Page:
Why I Hated My Little Girl: A Father’s Depression
I held my daughter’s fragile, four-week-old body at arm’s length, as she writhed uncontrollably and screamed in pain. I looked at her and said, "I hate you. Why don't you just die?"
It’s a vivid memory of this ‘un-love’ that I was feeling, but it’s just one of many and it wasn’t the worst. These feelings persisted for a long time.
A Difficult Early Life
Annie was quite unwell for the first few months of her life. She was so unwell that she wasn't feeding. She was classified as having a 'Failure to Thrive', which seemed to us quite a serious judgement to be cast on one so young. Apparently, this classification wasn't uncommon, and with feeding routines and regular medical reviews it could easily be reversed. But whilst it never got worse, it didn't get any better either.
Following minor surgery on her frenulum, further tests indicated she also had reflux and a dairy intolerance. She needed to have three different medicines several times a day just to keep the bottles of lactose-free milk down. Her weight slowly improved, but it was, and still is, hard work.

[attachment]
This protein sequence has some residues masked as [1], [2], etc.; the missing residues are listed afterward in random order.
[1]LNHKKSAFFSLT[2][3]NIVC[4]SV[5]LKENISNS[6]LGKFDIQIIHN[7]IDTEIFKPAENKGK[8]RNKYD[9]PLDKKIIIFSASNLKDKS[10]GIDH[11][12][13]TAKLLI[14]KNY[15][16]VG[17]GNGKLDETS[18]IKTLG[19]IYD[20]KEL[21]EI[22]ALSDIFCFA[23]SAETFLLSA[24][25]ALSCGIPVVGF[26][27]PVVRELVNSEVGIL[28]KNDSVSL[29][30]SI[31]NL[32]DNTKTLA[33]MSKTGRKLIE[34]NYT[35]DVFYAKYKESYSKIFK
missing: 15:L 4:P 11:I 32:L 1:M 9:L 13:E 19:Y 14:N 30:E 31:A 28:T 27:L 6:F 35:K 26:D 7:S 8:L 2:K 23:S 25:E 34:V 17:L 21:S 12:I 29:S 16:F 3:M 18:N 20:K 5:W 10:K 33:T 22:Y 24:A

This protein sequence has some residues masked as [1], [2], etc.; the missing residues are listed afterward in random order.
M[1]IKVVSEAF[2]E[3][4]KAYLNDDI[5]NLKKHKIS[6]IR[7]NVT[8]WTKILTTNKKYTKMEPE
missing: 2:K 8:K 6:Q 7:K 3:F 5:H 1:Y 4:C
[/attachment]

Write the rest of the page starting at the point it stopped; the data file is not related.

Suffering in Silence
My wife and I were both struggling, but she had no idea how much it was affecting me. I was telling everybody that I was fine, but the people closest to me knew I wasn't. They suggested I get help, but I thought that would be admitting defeat; surely, I could handle this by myself.
When I did tentatively raise the subject of my ‘not coping’ with close friends, it would often result in a nonchalant disregard from them and from me. The tangible effects of my mental state were easy to dismiss, to laugh off, or to put down to ‘needing more sleep’. So, I chose to keep my feelings to myself.
I was scared of how I felt, but also incredibly guilty. My wife had a terrible pregnancy suffering from both gestational diabetes and hyperemesis, as well as the usual physical and mental pressures a new mother goes through. How did I have any right to feel angry about this? Nina had far more right than me to vent her feelings. All I had to do was to be there, right?